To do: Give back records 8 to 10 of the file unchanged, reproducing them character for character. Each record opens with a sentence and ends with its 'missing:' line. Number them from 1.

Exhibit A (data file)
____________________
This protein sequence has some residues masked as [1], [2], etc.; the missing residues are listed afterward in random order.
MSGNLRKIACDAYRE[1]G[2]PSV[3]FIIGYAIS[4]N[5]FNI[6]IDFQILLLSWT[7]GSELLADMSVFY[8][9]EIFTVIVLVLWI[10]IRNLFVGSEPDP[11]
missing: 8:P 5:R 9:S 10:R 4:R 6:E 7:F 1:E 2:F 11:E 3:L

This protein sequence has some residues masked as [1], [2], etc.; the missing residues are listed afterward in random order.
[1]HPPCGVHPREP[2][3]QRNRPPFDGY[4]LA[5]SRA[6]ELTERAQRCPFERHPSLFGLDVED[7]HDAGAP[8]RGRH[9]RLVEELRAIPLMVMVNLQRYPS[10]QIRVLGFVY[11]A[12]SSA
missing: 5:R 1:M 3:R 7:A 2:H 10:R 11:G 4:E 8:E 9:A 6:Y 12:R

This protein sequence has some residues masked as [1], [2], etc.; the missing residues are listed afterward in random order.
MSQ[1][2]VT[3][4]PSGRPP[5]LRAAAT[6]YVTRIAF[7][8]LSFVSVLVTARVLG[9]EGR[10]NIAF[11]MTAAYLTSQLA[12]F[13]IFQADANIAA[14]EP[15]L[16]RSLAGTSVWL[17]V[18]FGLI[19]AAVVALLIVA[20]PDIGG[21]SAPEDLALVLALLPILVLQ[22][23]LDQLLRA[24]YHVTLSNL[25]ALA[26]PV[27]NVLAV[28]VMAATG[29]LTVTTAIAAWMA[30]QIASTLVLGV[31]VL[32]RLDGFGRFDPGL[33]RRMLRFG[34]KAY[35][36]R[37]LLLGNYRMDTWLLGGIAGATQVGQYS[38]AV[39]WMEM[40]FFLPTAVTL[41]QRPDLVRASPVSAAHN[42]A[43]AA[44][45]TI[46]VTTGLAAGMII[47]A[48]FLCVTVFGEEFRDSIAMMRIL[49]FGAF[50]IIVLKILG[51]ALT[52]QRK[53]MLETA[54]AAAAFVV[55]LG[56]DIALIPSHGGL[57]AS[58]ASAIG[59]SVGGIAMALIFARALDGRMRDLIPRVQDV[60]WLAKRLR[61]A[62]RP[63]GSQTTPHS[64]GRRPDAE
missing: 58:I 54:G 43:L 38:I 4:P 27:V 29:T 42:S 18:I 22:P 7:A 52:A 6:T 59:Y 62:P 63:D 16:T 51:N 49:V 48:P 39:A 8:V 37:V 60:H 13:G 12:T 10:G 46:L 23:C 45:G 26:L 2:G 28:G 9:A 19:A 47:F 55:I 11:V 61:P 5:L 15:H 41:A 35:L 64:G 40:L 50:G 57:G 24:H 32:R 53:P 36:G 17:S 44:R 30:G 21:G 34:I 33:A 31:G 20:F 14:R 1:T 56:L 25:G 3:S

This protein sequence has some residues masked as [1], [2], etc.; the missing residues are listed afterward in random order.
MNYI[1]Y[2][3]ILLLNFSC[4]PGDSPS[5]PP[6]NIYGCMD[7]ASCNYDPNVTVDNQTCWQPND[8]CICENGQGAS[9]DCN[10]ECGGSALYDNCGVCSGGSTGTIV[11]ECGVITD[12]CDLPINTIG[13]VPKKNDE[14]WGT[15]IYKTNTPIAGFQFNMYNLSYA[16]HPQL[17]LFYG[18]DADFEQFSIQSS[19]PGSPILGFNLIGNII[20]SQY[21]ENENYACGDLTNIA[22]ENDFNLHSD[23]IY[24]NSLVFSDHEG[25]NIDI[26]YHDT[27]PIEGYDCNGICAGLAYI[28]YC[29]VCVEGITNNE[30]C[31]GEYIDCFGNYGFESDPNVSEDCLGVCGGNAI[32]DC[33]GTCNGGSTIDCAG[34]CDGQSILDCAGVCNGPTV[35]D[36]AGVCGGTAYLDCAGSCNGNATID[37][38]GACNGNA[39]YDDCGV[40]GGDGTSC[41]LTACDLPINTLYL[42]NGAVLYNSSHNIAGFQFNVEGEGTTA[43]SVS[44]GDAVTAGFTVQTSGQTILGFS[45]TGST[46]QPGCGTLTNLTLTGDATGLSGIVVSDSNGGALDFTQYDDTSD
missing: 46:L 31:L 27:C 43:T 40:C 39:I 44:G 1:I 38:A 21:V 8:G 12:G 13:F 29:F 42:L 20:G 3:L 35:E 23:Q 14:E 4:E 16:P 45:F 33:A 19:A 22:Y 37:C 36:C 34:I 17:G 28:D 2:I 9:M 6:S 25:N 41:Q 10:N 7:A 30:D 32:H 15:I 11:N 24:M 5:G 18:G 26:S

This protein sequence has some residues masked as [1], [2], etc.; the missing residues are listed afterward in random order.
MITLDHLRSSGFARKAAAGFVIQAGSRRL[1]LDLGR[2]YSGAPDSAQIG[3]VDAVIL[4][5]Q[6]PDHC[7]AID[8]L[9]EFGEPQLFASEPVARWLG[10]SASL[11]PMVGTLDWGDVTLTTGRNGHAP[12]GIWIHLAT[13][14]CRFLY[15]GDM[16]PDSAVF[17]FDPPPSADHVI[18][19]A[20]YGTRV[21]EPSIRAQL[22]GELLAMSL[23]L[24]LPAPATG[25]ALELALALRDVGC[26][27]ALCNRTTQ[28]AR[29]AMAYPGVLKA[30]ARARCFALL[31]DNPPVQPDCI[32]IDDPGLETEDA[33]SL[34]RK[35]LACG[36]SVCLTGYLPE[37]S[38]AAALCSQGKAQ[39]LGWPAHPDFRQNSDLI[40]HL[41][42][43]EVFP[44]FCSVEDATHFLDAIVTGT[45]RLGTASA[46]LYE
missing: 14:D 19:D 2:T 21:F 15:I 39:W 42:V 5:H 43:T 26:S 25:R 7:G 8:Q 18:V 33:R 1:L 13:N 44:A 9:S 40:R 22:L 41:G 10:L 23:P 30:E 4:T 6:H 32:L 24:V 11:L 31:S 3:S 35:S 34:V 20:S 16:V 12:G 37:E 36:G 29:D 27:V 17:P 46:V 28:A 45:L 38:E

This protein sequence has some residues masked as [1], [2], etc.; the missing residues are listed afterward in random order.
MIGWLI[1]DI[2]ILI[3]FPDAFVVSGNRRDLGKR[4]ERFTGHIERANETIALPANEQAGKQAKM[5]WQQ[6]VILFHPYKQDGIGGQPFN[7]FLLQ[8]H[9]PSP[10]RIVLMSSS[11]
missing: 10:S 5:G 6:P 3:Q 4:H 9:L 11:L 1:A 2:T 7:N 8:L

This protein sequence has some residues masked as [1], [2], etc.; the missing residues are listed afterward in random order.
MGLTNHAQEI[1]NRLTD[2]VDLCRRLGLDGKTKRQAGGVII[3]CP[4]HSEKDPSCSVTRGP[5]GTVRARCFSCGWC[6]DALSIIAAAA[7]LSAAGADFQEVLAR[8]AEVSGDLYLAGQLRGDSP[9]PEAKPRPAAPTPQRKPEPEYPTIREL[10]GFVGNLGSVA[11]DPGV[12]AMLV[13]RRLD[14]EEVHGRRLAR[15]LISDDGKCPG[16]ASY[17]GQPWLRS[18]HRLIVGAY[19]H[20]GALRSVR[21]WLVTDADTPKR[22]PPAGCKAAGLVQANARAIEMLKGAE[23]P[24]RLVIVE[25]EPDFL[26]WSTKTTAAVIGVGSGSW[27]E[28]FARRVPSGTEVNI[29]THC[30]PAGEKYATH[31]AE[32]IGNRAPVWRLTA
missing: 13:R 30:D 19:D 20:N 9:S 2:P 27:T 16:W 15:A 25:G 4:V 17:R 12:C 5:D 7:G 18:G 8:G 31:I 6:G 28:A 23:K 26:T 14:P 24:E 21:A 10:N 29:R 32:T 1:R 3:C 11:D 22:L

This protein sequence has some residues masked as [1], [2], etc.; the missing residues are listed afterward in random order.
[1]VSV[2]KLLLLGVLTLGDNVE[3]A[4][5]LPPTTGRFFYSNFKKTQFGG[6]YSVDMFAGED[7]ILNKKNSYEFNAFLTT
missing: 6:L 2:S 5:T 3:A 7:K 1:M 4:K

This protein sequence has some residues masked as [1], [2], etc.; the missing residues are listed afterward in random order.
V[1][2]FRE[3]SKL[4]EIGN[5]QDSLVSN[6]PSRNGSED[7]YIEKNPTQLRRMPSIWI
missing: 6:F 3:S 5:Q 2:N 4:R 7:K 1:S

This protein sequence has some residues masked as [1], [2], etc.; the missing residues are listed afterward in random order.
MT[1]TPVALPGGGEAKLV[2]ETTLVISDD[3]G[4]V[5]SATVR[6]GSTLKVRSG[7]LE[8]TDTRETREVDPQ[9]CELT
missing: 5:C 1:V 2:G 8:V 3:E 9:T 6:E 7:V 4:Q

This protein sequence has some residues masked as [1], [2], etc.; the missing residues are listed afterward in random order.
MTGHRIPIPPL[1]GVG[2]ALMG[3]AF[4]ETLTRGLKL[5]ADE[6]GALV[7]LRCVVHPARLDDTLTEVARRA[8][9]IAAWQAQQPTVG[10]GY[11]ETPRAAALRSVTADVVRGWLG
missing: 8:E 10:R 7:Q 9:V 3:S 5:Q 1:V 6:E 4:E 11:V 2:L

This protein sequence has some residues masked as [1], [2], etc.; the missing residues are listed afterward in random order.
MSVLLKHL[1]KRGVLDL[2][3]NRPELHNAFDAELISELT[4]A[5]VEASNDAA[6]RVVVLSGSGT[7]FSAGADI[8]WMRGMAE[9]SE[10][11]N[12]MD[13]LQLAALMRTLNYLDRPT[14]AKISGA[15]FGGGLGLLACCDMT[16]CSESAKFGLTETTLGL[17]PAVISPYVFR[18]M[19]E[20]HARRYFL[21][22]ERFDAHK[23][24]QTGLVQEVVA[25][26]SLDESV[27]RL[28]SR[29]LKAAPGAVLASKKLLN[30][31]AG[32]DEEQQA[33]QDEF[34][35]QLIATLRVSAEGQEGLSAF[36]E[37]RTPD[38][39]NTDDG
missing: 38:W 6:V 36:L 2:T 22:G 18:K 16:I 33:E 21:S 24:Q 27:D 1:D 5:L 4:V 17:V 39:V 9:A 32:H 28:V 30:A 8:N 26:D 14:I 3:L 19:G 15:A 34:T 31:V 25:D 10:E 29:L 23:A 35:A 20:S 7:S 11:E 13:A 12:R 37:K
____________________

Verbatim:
This protein sequence has some residues masked as [1], [2], etc.; the missing residues are listed afterward in random order.
[1]VSV[2]KLLLLGVLTLGDNVE[3]A[4][5]LPPTTGRFFYSNFKKTQFGG[6]YSVDMFAGED[7]ILNKKNSYEFNAFLTT
missing: 6:L 2:S 5:T 3:A 7:K 1:M 4:K

This protein sequence has some residues masked as [1], [2], etc.; the missing residues are listed afterward in random order.
V[1][2]FRE[3]SKL[4]EIGN[5]QDSLVSN[6]PSRNGSED[7]YIEKNPTQLRRMPSIWI
missing: 6:F 3:S 5:Q 2:N 4:R 7:K 1:S

This protein sequence has some residues masked as [1], [2], etc.; the missing residues are listed afterward in random order.
MT[1]TPVALPGGGEAKLV[2]ETTLVISDD[3]G[4]V[5]SATVR[6]GSTLKVRSG[7]LE[8]TDTRETREVDPQ[9]CELT
missing: 5:C 1:V 2:G 8:V 3:E 9:T 6:E 7:V 4:Q